As Google has prioritised mobile-friendliness in the past, there’s a possibility that the search engine may now encourage websites to embrace VR (Virtual Reality)-friendly design. This shift would involve optimising sites for immersive experiences, incorporating elements like 360-degree visuals and interactive interfaces. With the increasing prevalence of virtual reality technologies, websites that seamlessly integrate with VR could gain favour in search rankings, reflecting Google’s commitment to staying ahead.


3) Further infinite scroll

Expanding on the current trend of infinite scroll, future iterations may focus on optimising user speed and efficiency. The future of Google search could see an interface similar to TikTok, where on mobile devices, users can swiftly swipe through concise, specific pieces of information. This evolution caters to the modern user’s desire for instant, engaging content exploration without traditional page navigation, aligning with evolving preferences in digital interactions.


4) More misinformation tactics

In anticipation of addressing the persistent challenge of misinformation, Google may adopt more advanced strategies to mitigate its impact. Beyond current efforts, the search engine might implement features that involve flagging or fact-checking potentially misinformed content. This proactive approach would serve as a protective measure, alerting users to exercise caution when engaging with information that could be misleading or inaccurate.


5) Less ad-heavy

Similar to the Page Layout update of 2012 that penalised sites for static ad content, there could be a renewed focus on penalising news platforms featuring excessive ads, especially those presented in video or GIF-like formats that negatively impact readability and overall user experience. By discouraging overwhelming advertising practices, Google could ensure that content remains accessible and digestible without compromising on quality.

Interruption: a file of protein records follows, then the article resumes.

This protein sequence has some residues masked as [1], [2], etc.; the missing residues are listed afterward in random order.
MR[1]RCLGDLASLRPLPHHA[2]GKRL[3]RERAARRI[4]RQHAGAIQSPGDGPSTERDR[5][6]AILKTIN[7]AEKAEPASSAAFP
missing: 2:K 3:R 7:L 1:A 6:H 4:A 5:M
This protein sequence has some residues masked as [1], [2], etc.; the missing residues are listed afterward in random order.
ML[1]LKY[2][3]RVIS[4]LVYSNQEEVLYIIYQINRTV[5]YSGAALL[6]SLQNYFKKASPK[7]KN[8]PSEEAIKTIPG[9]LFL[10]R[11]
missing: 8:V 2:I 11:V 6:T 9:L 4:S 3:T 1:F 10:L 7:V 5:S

6) Immerse-first approach

Embracing an immersive-first approach, Google might introduce VR features allowing users to virtually explore various environments like restaurants and shops. This immersive experience would enable users to make more informed decisions about where to spend their time, offering a preview before any physical commitment.


7) Lifespan as a ranking factor

Given the rapid emergence and disappearance of brands online, Google might introduce lifespan as a ranking factor. This would involve evaluating the longevity and sustained relevance of a brand’s online presence, emphasising enduring value and prioritising brands with a more substantial and lasting digital footprint.


8) Return of Payday

With the surge in crypto and risky blockchain investments, Google might reintroduce an updated version of its 2013 Payday update. This new iteration could employ advanced algorithms and machine learning to better detect and combat deceptive financial schemes. The goal would be to safeguard users from fraudulent practices and ensure search results prioritise trustworthy information.


There are so many possibilities when it comes to the future of Google and while we may not be able to predict them all, having an understanding of user search behaviours can help us stay ahead of the curve. Remember, make pages for users, not search engines. 


Read our guide on SEO content marketing to find out more.